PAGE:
Revenue based financing (RBF), or royalty-based financing, is a way for businesses to raise capital without putting equity or collateral on the line.
If you’re a business owner looking for a non-dilutive, risk-free way of raising capital, revenue-based financing might be for you.
How Does Revenue-Based Financing Work?
In a typical RBF model, investors provide capital to businesses in exchange for a percentage of their ongoing gross revenue.
The investor provides a lump sum of capital to the business, and instead of fixed monthly payments, the business pays back a predetermined percentage of its gross revenue each month.
This percentage typically ranges from 5% to 10% but can vary depending on the deal terms.
Since revenue-based financing requires trust and transparency on both sides of the transaction, it can be wise to route transactions through an escrow account.
The flow of funds in a revenue-based financing transaction goes as follows:
Benefits of Revenue Based Financing
- Flexible and aligned: Payments scale with revenue, making it manageable during low-revenue periods.
- Faster access to capital: Compared to traditional financing, the process is often quicker and less demanding.
- Maintains ownership: Founders retain full control over the company’s decisions and direction since equity ownership is not diluted.
- Focus on growth: Investors incentivized by revenue success, encouraging growth initiatives.
Risks in Revenue Based Financing
- Higher effective interest rate: The total amount paid back can be higher compared to traditional debt due to the ongoing revenue share.
- Limited investment size: Available funding amounts tend to be smaller than conventional financing options.
- Exit possibilities: Different structures may impact future fundraising rounds or exit strategies.
- Need for disclosures: Some investors may take a high level of interest in the business and may require full transparency and disclosures.
Is Revenue-Based Financing Right For You?
If you fulfil most of the following requirements, revenue-based financing might be the right fit for your capital needs.
✅ Consistent and upward revenue growth with a predictable revenue model, like SaaS, D2C, e-commerce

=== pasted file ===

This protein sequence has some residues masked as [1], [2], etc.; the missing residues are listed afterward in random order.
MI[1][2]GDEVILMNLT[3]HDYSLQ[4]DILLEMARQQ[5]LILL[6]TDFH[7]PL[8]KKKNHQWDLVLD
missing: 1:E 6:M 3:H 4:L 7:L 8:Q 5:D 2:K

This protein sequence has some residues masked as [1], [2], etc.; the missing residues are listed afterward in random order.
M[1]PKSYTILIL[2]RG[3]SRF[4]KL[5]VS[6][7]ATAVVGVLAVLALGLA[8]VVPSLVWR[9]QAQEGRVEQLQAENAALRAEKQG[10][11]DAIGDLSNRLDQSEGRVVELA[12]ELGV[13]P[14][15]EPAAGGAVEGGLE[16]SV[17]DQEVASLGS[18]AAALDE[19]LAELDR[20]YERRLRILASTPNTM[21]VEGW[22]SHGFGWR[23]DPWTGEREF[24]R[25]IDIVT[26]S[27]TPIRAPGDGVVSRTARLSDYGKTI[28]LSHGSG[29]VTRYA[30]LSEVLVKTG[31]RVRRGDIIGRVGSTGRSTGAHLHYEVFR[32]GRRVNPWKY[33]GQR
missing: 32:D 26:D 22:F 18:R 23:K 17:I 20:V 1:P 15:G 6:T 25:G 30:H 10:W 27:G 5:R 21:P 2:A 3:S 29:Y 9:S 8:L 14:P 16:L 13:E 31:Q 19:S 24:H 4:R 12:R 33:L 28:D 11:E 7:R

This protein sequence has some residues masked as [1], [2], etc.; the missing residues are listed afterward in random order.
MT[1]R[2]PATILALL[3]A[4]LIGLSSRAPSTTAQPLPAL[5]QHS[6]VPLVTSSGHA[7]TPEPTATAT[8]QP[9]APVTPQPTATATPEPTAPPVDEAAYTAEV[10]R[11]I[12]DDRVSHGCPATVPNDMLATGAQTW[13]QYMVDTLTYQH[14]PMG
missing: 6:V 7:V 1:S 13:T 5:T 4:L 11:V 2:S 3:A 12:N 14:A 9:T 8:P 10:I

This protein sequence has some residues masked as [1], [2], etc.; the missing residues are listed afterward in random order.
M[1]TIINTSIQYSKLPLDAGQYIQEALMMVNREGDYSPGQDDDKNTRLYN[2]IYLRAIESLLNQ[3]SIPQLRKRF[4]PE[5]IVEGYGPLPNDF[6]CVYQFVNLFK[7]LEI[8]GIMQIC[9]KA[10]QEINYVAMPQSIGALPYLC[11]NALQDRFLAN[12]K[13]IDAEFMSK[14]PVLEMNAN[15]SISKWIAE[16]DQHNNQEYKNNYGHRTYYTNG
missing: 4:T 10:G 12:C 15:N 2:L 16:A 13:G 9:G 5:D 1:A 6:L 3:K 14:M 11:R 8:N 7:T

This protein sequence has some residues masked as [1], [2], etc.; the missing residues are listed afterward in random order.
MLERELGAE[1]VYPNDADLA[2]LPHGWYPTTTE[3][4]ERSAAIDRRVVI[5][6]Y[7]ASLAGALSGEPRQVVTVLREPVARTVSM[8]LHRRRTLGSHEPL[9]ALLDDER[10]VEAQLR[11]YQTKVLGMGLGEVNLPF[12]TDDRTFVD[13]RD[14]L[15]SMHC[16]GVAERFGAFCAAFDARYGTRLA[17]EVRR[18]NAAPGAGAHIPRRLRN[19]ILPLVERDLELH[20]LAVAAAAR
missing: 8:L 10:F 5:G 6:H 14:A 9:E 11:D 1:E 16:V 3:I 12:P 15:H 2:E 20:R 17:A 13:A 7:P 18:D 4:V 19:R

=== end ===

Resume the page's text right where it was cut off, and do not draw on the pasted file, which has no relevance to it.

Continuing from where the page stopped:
✅ Seeking capital for rapid growth
✅ Unwilling to engage with traditional funding
✅ Desire to avoid diluting equity and maintain full control over business
✅ Confident in ability to scale and generate increasing revenue
However, if your business checks these following boxes, enter into a revenue-based financing deal with caution.
❌ Need for large funding amounts, since RBF deals are typically for smaller amounts.
❌ Unpredictable or volatile revenue may make payments inconsistent and lead to investor concerns
❌ Unwillingness to share financial data; since RBF deals require high levels of transparency
❌ Looking only for short-term growth; since RBF is more suited to long-term goals
Revenue-Based Financing Term Sheet
A crucial part of an RBF agreement is the revenue-based financing term sheet. It is a blueprint outlining the principal amount, fees and repayment schedule as decided between the investor and the business.
Here are the components of an RBF term sheet.
- Funding amount: The total amount of capital the business will receive from the lender.
- Revenue share percentage: The percentage of gross revenue the business will pay back to the lender each month. This typically ranges from 5% to 10% but can vary depending on the deal.
- Minimum payment: A guaranteed minimum amount the business must pay each month, even if their revenue falls below a certain threshold. This provides the lender with some security.
- Repayment period: The timeframe within which the business must fully repay the funding and revenue share.
- Fees: Additional charges associated with the financing, such as origination fees, transaction fees, and late payment fees.
- Investment covenants: Certain conditions or milestones the business must achieve to remain in good standing with the lender.
- Exit strategy: Provisions outlining how the business can ultimately “graduate” from the RBF and potentially refinance or seek further funding through traditional means.
Revenue-Based Financing vs Traditional Financing
|Traditional Financing (Debt & Equity)
|Percentage of gross revenue
|Fixed monthly payments (debt) or ownership stake (equity)
|Revenue growth and performance
|Creditworthiness and future potential
|Easier for early-stage businesses with traction
|Typically stricter requirements and longer application processes
|Faster access to capital
|Slower and more complex process
|Payments fluctuate with revenue
|Fixed payments or potential loss of control (equity)
|Alignment of Interests
|Investors incentivized by your success
|May not be directly aligned with your short-term goals
|Typical Use Cases
|SaaS, D2C, e-commerce
|Broader range of industries and business models
|Typically smaller amounts
|Wider range, from small loans to large VC investments
|Higher effective interest rate, limited deal size
|Potential loss of control, pressure to meet investor expectations